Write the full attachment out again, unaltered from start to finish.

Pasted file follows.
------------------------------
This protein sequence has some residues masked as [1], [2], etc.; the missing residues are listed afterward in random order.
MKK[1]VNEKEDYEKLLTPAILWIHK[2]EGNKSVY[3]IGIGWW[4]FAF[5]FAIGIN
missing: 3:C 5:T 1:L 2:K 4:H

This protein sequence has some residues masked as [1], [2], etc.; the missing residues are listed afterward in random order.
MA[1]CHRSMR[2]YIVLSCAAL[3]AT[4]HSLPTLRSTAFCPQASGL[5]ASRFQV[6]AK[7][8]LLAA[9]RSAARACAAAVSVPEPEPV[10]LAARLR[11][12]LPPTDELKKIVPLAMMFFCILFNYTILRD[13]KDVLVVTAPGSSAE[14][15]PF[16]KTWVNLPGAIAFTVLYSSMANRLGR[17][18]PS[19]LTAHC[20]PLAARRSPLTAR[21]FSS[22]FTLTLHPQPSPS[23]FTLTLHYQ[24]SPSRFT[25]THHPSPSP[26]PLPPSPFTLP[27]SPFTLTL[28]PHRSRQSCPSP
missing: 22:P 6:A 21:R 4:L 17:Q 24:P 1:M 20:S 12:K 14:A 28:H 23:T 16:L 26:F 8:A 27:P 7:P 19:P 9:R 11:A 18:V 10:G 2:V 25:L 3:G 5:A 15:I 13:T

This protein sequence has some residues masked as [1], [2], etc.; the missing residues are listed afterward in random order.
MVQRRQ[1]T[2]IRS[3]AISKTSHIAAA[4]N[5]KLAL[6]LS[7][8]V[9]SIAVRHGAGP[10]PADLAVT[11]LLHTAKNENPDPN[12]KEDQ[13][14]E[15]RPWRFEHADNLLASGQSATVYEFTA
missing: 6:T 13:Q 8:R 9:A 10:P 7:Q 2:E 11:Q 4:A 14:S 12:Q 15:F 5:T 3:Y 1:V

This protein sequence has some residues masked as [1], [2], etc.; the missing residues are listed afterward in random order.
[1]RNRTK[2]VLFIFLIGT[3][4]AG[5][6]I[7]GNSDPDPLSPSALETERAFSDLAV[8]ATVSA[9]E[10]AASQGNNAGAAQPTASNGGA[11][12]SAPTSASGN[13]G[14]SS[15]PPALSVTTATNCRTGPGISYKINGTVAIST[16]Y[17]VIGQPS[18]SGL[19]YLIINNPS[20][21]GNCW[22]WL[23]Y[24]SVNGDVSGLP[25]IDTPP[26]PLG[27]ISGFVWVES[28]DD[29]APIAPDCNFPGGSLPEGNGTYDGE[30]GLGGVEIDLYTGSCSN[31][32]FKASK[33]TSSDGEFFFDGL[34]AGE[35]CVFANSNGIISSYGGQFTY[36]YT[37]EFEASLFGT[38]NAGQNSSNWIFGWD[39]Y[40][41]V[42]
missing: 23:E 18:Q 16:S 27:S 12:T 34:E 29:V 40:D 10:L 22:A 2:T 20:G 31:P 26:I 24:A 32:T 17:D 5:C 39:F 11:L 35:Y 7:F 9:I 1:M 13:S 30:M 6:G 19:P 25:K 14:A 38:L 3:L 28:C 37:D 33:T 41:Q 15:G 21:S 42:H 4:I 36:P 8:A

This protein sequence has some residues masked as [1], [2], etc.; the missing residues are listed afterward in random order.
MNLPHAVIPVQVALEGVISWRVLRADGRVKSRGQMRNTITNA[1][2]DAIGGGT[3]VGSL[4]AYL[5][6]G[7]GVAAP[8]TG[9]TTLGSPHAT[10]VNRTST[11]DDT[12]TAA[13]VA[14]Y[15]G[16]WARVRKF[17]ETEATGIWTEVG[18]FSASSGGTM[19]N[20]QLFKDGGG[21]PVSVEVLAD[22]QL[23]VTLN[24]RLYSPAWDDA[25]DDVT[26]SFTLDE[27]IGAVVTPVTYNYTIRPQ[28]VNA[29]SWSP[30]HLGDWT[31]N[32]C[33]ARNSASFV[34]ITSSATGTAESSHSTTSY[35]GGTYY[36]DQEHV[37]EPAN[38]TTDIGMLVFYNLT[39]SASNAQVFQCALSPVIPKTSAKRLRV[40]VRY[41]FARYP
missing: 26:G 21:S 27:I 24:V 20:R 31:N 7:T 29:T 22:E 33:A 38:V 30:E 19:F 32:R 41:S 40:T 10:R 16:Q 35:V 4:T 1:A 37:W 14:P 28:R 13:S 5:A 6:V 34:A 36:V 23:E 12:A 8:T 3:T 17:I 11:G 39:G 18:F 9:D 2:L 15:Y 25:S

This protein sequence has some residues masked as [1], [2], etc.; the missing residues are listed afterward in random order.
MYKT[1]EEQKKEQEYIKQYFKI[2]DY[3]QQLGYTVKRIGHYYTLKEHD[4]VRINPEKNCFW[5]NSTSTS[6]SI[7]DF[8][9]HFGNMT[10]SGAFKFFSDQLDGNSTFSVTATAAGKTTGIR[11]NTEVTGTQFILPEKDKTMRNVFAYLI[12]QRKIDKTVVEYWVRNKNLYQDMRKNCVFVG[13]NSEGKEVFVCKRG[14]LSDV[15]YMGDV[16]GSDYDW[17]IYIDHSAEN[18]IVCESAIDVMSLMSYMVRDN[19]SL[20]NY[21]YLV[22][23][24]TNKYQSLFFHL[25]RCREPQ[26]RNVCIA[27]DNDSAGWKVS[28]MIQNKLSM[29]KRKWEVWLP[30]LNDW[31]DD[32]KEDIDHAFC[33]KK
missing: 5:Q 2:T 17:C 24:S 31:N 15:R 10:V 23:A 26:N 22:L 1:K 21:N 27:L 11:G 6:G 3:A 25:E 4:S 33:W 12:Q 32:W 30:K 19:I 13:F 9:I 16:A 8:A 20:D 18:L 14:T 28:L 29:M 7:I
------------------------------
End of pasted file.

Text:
This protein sequence has some residues masked as [1], [2], etc.; the missing residues are listed afterward in random order.
MKK[1]VNEKEDYEKLLTPAILWIHK[2]EGNKSVY[3]IGIGWW[4]FAF[5]FAIGIN
missing: 3:C 5:T 1:L 2:K 4:H

This protein sequence has some residues masked as [1], [2], etc.; the missing residues are listed afterward in random order.
MA[1]CHRSMR[2]YIVLSCAAL[3]AT[4]HSLPTLRSTAFCPQASGL[5]ASRFQV[6]AK[7][8]LLAA[9]RSAARACAAAVSVPEPEPV[10]LAARLR[11][12]LPPTDELKKIVPLAMMFFCILFNYTILRD[13]KDVLVVTAPGSSAE[14][15]PF[16]KTWVNLPGAIAFTVLYSSMANRLGR[17][18]PS[19]LTAHC[20]PLAARRSPLTAR[21]FSS[22]FTLTLHPQPSPS[23]FTLTLHYQ[24]SPSRFT[25]THHPSPSP[26]PLPPSPFTLP[27]SPFTLTL[28]PHRSRQSCPSP
missing: 22:P 6:A 21:R 4:L 17:Q 24:P 1:M 20:S 12:K 14:A 28:H 23:T 16:L 26:F 8:A 27:P 7:P 19:P 9:R 11:A 18:V 10:G 2:V 25:L 3:G 5:A 15:I 13:T

This protein sequence has some residues masked as [1], [2], etc.; the missing residues are listed afterward in random order.
MVQRRQ[1]T[2]IRS[3]AISKTSHIAAA[4]N[5]KLAL[6]LS[7][8]V[9]SIAVRHGAGP[10]PADLAVT[11]LLHTAKNENPDPN[12]KEDQ[13][14]E[15]RPWRFEHADNLLASGQSATVYEFTA
missing: 6:T 13:Q 8:R 9:A 10:P 7:Q 2:E 11:Q 4:A 14:S 12:Q 15:F 5:T 3:Y 1:V

This protein sequence has some residues masked as [1], [2], etc.; the missing residues are listed afterward in random order.
[1]RNRTK[2]VLFIFLIGT[3][4]AG[5][6]I[7]GNSDPDPLSPSALETERAFSDLAV[8]ATVSA[9]E[10]AASQGNNAGAAQPTASNGGA[11][12]SAPTSASGN[13]G[14]SS[15]PPALSVTTATNCRTGPGISYKINGTVAIST[16]Y[17]VIGQPS[18]SGL[19]YLIINNPS[20][21]GNCW[22]WL[23]Y[24]SVNGDVSGLP[25]IDTPP[26]PLG[27]ISGFVWVES[28]DD[29]APIAPDCNFPGGSLPEGNGTYDGE[30]GLGGVEIDLYTGSCSN[31][32]FKASK[33]TSSDGEFFFDGL[34]AGE[35]CVFANSNGIISSYGGQFTY[36]YT[37]EFEASLFGT[38]NAGQNSSNWIFGWD[39]Y[40][41]V[42]
missing: 23:E 18:Q 16:S 27:S 12:T 34:E 29:V 40:D 10:L 22:A 2:T 20:G 31:P 26:I 24:A 32:T 17:D 5:C 39:F 11:L 35:Y 7:F 9:I 1:M 13:S 30:M 6:G 19:P 25:K 14:A 38:L 3:L 28:C 37:D 33:T 41:Q 15:G 21:S 42:H 4:I 36:P 8:A

This protein sequence has some residues masked as [1], [2], etc.; the missing residues are listed afterward in random order.
MNLPHAVIPVQVALEGVISWRVLRADGRVKSRGQMRNTITNA[1][2]DAIGGGT[3]VGSL[4]AYL[5][6]G[7]GVAAP[8]TG[9]TTLGSPHAT[10]VNRTST[11]DDT[12]TAA[13]VA[14]Y[15]G[16]WARVRKF[17]ETEATGIWTEVG[18]FSASSGGTM[19]N[20]QLFKDGGG[21]PVSVEVLAD[22]QL[23]VTLN[24]RLYSPAWDDA[25]DDVT[26]SFTLDE[27]IGAVVTPVTYNYTIRPQ[28]VNA[29]SWSP[30]HLGDWT[31]N[32]C[33]ARNSASFV[34]ITSSATGTAESSHSTTSY[35]GGTYY[36]DQEHV[37]EPAN[38]TTDIGMLVFYNLT[39]SASNAQVFQCALSPVIPKTSAKRLRV[40]VRY[41]FARYP
missing: 26:G 21:S 27:I 24:V 20:R 31:N 7:T 29:T 22:E 33:A 38:V 30:E 19:F 32:R 41:S 40:T 10:R 16:Q 35:V 4:T 1:A 37:W 14:P 28:R 13:S 5:A 6:V 34:A 36:V 23:E 12:A 8:T 3:T 17:I 11:G 39:G 18:F 9:D 2:L 15:Y 25:S

This protein sequence has some residues masked as [1], [2], etc.; the missing residues are listed afterward in random order.
MYKT[1]EEQKKEQEYIKQYFKI[2]DY[3]QQLGYTVKRIGHYYTLKEHD[4]VRINPEKNCFW[5]NSTSTS[6]SI[7]DF[8][9]HFGNMT[10]SGAFKFFSDQLDGNSTFSVTATAAGKTTGIR[11]NTEVTGTQFILPEKDKTMRNVFAYLI[12]QRKIDKTVVEYWVRNKNLYQDMRKNCVFVG[13]NSEGKEVFVCKRG[14]LSDV[15]YMGDV[16]GSDYDW[17]IYIDHSAEN[18]IVCESAIDVMSLMSYMVRDN[19]SL[20]NY[21]YLV[22][23][24]TNKYQSLFFHL[25]RCREPQ[26]RNVCIA[27]DNDSAGWKVS[28]MIQNKLSM[29]KRKWEVWLP[30]LNDW[31]DD[32]KEDIDHAFC[33]KK
missing: 5:Q 2:T 17:C 24:S 31:N 15:R 10:V 23:A 26:N 22:L 1:K 21:N 27:L 11:G 6:G 3:A 25:E 4:S 33:W 12:Q 32:W 30:K 19:I 13:F 9:I 16:A 8:A 20:D 18:L 14:T 28:L 29:M 7:I